“And now I’m going to do something the British government doesn’t always do—and welcome some foreigners,” said Joe Lycett. The Birmingham-born comedian was on stage at the opening ceremony of the 2022 Commonwealth Games, which launched in Britain’s second city last night (28 July) and continues until 8 August.
Lycett was welcoming to the UK the athletes of the 72 nations and territories that, at some point, were colonised by the British empire. The joke went viral, capturing the tension of a joyous sporting event that, at its essential heart, is a celebration of a chapter of British history which many in the art world and beyond feel to be unreconciled and problematic, even as it continues to exert a significant hold over the structural workings of modern British life. This is strikingly apparent in the responses of Birmingham’s artistic community and cultural sector as they work out how to contextualise the Commonwealth in the midst of Britain’s ongoing reckoning with colonial legacies.
This is perhaps most apparent in Victoria Square, at the very heart of Birmingham’s centre, where the artist Hew Locke, on commission by the nearby Ikon Gallery, has dramatically reconfigured a historic statue of Queen Victoria, the monarch who oversaw Britain’s often-violent “discovery” of the world beyond our borders. The work, Locke told The Art Newspaper in an interview in June, is inspired by his “confused and complex” feelings toward the impact of the British empire.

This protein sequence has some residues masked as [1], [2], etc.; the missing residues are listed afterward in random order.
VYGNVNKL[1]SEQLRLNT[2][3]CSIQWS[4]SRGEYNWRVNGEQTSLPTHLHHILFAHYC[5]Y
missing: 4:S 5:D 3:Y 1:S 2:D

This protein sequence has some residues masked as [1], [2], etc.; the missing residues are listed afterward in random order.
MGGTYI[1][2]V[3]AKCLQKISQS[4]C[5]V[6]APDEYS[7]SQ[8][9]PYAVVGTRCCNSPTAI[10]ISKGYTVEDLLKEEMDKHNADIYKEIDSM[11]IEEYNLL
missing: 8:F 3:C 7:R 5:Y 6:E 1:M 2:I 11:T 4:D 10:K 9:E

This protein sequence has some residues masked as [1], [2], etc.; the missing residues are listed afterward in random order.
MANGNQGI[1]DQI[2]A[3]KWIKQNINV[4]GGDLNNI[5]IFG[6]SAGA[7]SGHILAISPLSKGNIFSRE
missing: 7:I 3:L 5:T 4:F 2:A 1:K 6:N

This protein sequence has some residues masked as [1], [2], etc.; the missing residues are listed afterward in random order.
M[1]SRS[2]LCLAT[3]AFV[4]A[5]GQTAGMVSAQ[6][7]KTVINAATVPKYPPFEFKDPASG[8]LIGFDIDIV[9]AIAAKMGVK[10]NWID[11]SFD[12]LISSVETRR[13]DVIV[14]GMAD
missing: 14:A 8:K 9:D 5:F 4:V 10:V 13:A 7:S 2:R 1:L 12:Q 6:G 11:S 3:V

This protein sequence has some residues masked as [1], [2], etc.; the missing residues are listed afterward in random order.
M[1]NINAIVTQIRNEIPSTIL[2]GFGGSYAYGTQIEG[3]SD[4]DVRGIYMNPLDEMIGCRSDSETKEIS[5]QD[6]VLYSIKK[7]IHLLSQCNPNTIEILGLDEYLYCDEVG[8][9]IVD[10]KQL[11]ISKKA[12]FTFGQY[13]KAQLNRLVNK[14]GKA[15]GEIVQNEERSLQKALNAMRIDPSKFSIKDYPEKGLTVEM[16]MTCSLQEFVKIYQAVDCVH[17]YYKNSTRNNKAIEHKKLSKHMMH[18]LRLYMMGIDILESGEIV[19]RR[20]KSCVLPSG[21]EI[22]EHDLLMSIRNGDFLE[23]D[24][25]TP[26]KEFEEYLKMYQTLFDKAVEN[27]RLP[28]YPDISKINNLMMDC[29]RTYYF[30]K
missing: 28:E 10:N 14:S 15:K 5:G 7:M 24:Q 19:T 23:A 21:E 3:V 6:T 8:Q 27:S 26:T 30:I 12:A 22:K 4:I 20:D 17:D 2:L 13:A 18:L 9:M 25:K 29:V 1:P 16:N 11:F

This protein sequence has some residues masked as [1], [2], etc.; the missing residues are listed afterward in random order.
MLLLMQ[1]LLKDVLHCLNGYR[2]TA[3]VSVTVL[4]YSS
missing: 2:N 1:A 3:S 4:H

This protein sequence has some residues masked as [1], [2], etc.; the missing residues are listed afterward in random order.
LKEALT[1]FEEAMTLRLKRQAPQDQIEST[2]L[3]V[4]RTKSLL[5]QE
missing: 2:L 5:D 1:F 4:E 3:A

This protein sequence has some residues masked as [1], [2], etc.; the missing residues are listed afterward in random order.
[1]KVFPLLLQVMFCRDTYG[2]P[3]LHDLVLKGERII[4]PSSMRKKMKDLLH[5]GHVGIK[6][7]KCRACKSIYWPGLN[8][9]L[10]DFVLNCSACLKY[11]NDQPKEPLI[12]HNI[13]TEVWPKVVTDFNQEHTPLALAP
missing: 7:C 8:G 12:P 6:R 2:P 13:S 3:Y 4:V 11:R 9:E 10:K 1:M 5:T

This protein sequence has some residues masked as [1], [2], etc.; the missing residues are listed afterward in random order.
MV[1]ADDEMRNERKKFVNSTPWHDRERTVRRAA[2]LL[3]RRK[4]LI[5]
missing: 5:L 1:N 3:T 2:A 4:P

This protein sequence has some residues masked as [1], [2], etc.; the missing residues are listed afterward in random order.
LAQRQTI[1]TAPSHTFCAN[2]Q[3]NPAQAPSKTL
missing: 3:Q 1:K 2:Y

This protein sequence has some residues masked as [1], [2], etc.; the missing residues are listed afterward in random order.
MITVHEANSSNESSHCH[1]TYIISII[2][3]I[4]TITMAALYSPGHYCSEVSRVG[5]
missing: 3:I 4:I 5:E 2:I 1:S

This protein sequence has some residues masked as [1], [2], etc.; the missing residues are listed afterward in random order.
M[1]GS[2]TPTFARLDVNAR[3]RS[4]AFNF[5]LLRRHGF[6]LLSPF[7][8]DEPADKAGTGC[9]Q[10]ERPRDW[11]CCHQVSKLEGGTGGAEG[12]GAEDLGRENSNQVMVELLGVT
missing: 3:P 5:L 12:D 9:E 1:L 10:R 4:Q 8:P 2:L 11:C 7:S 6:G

Locke, who grew up in the former British colony of Guyana and passed a sculpture of Queen Victoria every day on his way to school, has formed a small, rickety rowing boat around the statue of the former queen. It gives the impression the queen is at sea on a dangerous journey with no clear destination. The work seems to echo the experience of migration that many ancestors of the citizens of Birmingham at some point experienced, often as a direct result of the British empire.
Locke’s reinterpretation of the British monarchy forms the entrypoint for visitors to the Birmingham Museum and Art Gallery, a civic museum that, for much of its recent life, has had a reputation for being rather staid and traditional—but is now under new leadership and going through a dramatic reconfiguration.
The Birmingham Museum and Art Gallery, under the joint leadership of Zak Mensah and Sara Wajid, and with the aid of director of collections Toby Watley, is pioneering a new “mass participation” model that, Mensah says in an interview, is unparalleled for any other major museum in the UK.
“Museums are changing, and we’re determined to lead in that,” Mensah says. “We have to stay relevant. Otherwise we’re facing a slow death.”
Mensah envisions a new model of museum stewardship in which the institution becomes a responsive and reflective expression of the local communities that comprise one of the most diverse and multicultural cities in the UK.
“We are trying to forge a new path for this museum, one that’s orientated around an idea of mass participation, something we believe to be a really genuinely inclusive practice,” he says. “It’s being done in other places in pockets, but it hasn’t been done, as far as we’re aware, at this scale.”
The effects of this approach are felt as soon as one enters the museum. The museum, for many years, was known in cultural circles for its large collection of pre-Raphaelite paintings, as well as the permanent exhibition of the Staffordshire Hoard, the 4,600 gold fragments which remains the largest collection of Anglo-Saxon gold ever found, first discovered in 2009.